Of course this week, our weather was warm again. The high for today was forecasted at nearly 80 degrees (about 27 degrees C). But, you won't hear me complaining. Having spent close to 25 years in the northern Midwest, I've had my fill (and then some) of frigid temperatures, blizzards and sub zero wind chills. Now I'll take a green and balmy Christmas over a white one any day. My husband likes to say, "No one has ever hurt their back shoveling sunshine." :P
Still, we are supposed to have one of the coldest winters ahead since the 90s so I know these sweaters will get plenty of wear.
I had wanted to sew the Mini Briar top the moment I saw Kristin's version here. A couple of days later, Megan Nielsen emailed me and asked if I would be interested in reviewing any of the patterns in her new children's collection. The timing was perfect because I reeeally wanted to sew these patterns anyway.
She was going to mail me the paper patterns but then I found this sweater fabric at JoAnns. As soon as I got home, I emailed Meg and asked if she could email me the PDF versions instead because I wanted to get right to it. And she did. So, yeah, I was excited about these patterns! ;)
I always sew patterns based on my kids' measurements and never based on their ages or store bought clothing size. For this pattern, all of my girls measured right around their age in the length but a size down in the chest measurement. (That's pretty much the norm for them across most, if not all, patterns.)
So I cut each pattern one size larger in length than in width. Then I cut one size smaller still for the neckline, since I didn't want it to be too scooped. That means for Tia I cut a size 6/7 in length, 4/5 in width and 2/3 at the neckline.
I love that there are so many options for this pattern. There are four different versions of the top, and they print separately, too. So be sure to only print the version you want to sew. (I may or may not have taped together an entire pattern of the wrong version!) There are also various elbow patch appliques as well as templates for appliques for the shirt itself. This is one of those patterns you could sew a lot of times, in so many different ways.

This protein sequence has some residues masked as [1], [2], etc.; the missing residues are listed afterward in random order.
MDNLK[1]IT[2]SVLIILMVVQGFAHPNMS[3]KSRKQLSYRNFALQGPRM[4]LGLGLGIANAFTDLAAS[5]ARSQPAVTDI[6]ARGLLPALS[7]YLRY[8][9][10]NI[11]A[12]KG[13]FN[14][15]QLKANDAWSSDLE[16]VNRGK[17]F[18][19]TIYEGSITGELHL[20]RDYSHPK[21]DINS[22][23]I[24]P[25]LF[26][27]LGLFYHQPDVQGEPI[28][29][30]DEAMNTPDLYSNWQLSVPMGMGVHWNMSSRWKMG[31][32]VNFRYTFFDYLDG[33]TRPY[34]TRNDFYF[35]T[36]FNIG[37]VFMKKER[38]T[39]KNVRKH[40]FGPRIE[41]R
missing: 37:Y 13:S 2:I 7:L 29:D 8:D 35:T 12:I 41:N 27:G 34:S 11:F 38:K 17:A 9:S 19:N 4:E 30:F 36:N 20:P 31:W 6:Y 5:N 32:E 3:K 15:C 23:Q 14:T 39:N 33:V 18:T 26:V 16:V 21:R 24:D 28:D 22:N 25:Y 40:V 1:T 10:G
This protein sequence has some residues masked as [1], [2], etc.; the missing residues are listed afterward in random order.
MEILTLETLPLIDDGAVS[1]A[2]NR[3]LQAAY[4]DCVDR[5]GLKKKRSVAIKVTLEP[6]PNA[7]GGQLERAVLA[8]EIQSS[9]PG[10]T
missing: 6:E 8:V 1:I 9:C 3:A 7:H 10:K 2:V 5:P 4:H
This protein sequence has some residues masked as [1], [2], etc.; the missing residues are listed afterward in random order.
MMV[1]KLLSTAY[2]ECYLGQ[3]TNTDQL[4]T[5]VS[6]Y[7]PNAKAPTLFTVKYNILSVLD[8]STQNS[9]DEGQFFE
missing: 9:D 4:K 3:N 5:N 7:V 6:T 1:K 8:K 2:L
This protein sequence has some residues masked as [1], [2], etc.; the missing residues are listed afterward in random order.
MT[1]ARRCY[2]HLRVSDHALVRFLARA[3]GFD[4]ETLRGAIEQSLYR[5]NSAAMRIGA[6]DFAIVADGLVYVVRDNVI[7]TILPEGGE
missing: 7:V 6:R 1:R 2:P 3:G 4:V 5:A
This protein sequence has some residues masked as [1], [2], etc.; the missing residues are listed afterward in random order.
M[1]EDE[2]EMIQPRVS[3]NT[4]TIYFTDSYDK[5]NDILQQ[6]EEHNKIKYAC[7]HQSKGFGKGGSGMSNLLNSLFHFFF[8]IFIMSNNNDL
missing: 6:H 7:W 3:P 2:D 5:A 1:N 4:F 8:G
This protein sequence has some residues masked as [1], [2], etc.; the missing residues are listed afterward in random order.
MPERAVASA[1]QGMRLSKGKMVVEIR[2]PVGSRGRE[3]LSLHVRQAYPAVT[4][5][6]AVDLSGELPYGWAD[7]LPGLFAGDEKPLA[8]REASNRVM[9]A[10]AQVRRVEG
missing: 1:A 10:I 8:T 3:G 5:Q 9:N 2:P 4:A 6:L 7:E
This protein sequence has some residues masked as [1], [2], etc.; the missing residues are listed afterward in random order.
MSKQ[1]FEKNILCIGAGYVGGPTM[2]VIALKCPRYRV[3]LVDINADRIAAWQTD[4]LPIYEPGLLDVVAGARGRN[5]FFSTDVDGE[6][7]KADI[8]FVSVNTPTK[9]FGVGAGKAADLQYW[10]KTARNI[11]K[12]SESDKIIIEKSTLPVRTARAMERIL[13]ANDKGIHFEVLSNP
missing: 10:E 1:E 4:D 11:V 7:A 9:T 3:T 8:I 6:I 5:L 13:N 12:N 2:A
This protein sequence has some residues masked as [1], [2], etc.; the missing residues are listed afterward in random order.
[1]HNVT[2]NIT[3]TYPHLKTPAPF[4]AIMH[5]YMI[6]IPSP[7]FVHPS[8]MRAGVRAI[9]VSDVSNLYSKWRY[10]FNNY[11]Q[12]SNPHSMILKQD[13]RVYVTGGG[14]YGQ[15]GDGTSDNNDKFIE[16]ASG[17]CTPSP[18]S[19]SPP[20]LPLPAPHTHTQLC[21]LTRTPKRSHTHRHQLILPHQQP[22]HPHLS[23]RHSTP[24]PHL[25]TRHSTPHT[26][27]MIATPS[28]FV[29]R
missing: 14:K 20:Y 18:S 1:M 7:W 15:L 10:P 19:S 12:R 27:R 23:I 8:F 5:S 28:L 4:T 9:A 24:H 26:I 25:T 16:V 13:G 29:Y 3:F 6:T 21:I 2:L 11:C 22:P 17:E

I am used to binding necklines since that is the way I learned to do it using Ottobre patterns. I spent an embarrassingly long time debating whether I should do the bound method for this top or get out of my comfort zone and try the traditional method. I decided to try the traditional method and I am so glad I did. It was so easy and the results are professional looking.
After I made the tops, I decided to try the Virginia leggings as well. All three of my girls wanted the knee patches and they each wanted a different patch : the ovals for Indigo, hearts for Tia, and kitties for Iris. Indigo really wanted real leather, but I wasn't up for the possible maintenance involved with that, so instead I chose a tan, heavier weight linen.
Like, the O+S Playtime leggings, this pattern is only one pattern piece, which is convenient and simple and makes for a quick sew. Again, I cut the pattern one size larger in length than width. And for all of my girls I could have even added an extra inch or so to that. So, I left the bottoms unhemmed. For Indigo's, I decided to add a cuff, in case the leggings ended up shrinking even more in the wash.
I love the look of footless tights and these are similar. They are very fitted, which I really like. But I would definitely recommend sewing them with a jersey that has some spandex in the mix to ensure good recovery (meaning that the fabric will bounce back and retain its shape.) Most of my jerseys in my stash do contain 5% spandex but I unintentionally cut Indigo's from a Handcrafted knit. It's lovely stuff but doesn't have great recovery and would have been better suited for a top.
I have to admit that I was kind of hoping that not all three girls would want the knee patches. They take a little bit of time, and I struggled with the placement a bit. The ovals were clearly marked on the pattern but not the kitties or hearts. So I found the center of the oval and the center of the other appliques and then placed them there. Then I created my own template using Swedish tracing paper so I could iron them on in exactly the right place.
But ultimately it was totally worth it and the results were even cuter than I expected. I don't think the photos can adequately do those patches justice. They really are adorable and the kids love them!
I would definitively recommend both of these patterns to the beginner and advanced sew-er alike. They are both fantastic, with clear instructions and a good fit. And, best of all, they were a huge hit with each of my three girls. You can't go wrong with that!
Have a happy weekend!